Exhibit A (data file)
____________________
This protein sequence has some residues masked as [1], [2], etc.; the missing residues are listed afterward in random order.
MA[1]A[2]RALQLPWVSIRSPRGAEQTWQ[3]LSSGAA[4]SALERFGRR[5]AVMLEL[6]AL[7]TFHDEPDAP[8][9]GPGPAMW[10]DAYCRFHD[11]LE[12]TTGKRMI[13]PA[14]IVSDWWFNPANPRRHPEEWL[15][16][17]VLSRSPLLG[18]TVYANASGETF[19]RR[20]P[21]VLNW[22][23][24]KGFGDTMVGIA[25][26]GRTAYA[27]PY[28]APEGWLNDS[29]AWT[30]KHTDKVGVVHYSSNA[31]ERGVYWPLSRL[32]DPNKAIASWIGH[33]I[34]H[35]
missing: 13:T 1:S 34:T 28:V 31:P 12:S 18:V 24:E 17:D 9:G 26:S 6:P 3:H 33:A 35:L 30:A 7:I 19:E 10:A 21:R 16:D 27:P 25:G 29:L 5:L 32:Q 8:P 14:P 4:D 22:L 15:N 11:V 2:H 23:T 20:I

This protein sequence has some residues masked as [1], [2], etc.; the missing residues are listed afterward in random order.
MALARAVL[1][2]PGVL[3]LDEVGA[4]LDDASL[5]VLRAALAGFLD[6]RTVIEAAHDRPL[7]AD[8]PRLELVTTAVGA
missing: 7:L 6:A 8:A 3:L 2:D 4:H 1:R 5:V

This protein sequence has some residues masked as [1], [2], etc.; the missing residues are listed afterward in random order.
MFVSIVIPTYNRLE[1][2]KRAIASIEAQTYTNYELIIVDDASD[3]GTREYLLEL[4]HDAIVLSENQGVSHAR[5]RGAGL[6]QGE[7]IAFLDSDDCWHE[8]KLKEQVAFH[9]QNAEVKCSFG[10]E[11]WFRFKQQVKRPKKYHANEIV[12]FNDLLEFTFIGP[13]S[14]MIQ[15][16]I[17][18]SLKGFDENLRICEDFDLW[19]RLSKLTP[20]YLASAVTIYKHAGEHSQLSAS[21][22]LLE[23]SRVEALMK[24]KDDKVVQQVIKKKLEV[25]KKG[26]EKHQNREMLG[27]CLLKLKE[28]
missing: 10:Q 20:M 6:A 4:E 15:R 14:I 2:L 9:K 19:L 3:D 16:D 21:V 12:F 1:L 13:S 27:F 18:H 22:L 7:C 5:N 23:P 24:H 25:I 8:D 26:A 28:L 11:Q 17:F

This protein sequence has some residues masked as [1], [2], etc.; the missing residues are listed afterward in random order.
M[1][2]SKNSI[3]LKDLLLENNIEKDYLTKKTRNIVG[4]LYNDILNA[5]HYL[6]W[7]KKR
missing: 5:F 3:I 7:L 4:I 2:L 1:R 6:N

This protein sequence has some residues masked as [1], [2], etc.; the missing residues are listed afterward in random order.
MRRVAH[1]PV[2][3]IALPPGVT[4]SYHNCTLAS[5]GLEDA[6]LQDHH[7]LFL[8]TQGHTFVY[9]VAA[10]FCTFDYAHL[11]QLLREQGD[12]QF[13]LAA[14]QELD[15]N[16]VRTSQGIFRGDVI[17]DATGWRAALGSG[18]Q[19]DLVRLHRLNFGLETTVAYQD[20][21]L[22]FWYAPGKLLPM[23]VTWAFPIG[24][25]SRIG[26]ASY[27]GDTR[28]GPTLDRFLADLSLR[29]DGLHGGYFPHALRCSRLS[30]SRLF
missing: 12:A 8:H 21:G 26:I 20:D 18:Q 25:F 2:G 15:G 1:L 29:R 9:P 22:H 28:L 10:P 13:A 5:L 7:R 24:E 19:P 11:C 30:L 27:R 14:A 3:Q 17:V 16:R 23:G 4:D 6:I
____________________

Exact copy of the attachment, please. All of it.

This protein sequence has some residues masked as [1], [2], etc.; the missing residues are listed afterward in random order.
MA[1]A[2]RALQLPWVSIRSPRGAEQTWQ[3]LSSGAA[4]SALERFGRR[5]AVMLEL[6]AL[7]TFHDEPDAP[8][9]GPGPAMW[10]DAYCRFHD[11]LE[12]TTGKRMI[13]PA[14]IVSDWWFNPANPRRHPEEWL[15][16][17]VLSRSPLLG[18]TVYANASGETF[19]RR[20]P[21]VLNW[22][23][24]KGFGDTMVGIA[25][26]GRTAYA[27]PY[28]APEGWLNDS[29]AWT[30]KHTDKVGVVHYSSNA[31]ERGVYWPLSRL[32]DPNKAIASWIGH[33]I[34]H[35]
missing: 13:T 1:S 34:T 28:V 31:P 12:S 18:V 24:E 17:D 9:G 26:S 6:P 3:H 33:A 35:L 30:A 7:I 19:E 10:A 21:R 16:D 27:P 25:G 29:L 5:L 32:Q 8:P 14:P 4:D 22:L 15:N 11:V 2:H 23:T 20:I

This protein sequence has some residues masked as [1], [2], etc.; the missing residues are listed afterward in random order.
MALARAVL[1][2]PGVL[3]LDEVGA[4]LDDASL[5]VLRAALAGFLD[6]RTVIEAAHDRPL[7]AD[8]PRLELVTTAVGA
missing: 7:L 6:A 8:A 3:L 2:D 4:H 1:R 5:V

This protein sequence has some residues masked as [1], [2], etc.; the missing residues are listed afterward in random order.
MFVSIVIPTYNRLE[1][2]KRAIASIEAQTYTNYELIIVDDASD[3]GTREYLLEL[4]HDAIVLSENQGVSHAR[5]RGAGL[6]QGE[7]IAFLDSDDCWHE[8]KLKEQVAFH[9]QNAEVKCSFG[10]E[11]WFRFKQQVKRPKKYHANEIV[12]FNDLLEFTFIGP[13]S[14]MIQ[15][16]I[17][18]SLKGFDENLRICEDFDLW[19]RLSKLTP[20]YLASAVTIYKHAGEHSQLSAS[21][22]LLE[23]SRVEALMK[24]KDDKVVQQVIKKKLEV[25]KKG[26]EKHQNREMLG[27]CLLKLKE[28]
missing: 10:Q 20:M 6:A 4:E 15:R 14:I 2:L 9:K 19:L 3:D 16:D 21:V 12:F 1:L 13:S 27:F 18:H 22:L 7:C 5:N 23:P 24:H 25:I 8:D 26:A 28:L 11:Q 17:F

This protein sequence has some residues masked as [1], [2], etc.; the missing residues are listed afterward in random order.
M[1][2]SKNSI[3]LKDLLLENNIEKDYLTKKTRNIVG[4]LYNDILNA[5]HYL[6]W[7]KKR
missing: 5:F 3:I 7:L 4:I 2:L 1:R 6:N

This protein sequence has some residues masked as [1], [2], etc.; the missing residues are listed afterward in random order.
MRRVAH[1]PV[2][3]IALPPGVT[4]SYHNCTLAS[5]GLEDA[6]LQDHH[7]LFL[8]TQGHTFVY[9]VAA[10]FCTFDYAHL[11]QLLREQGD[12]QF[13]LAA[14]QELD[15]N[16]VRTSQGIFRGDVI[17]DATGWRAALGSG[18]Q[19]DLVRLHRLNFGLETTVAYQD[20][21]L[22]FWYAPGKLLPM[23]VTWAFPIG[24][25]SRIG[26]ASY[27]GDTR[28]GPTLDRFLADLSLR[29]DGLHGGYFPHALRCSRLS[30]SRLF
missing: 12:A 8:H 21:G 26:I 20:D 18:Q 25:F 2:G 15:G 1:L 29:R 9:P 22:H 28:L 10:P 13:A 5:L 7:R 24:E 19:P 11:C 30:L 27:R 14:A 3:Q 17:V 16:R 23:G 4:D 6:I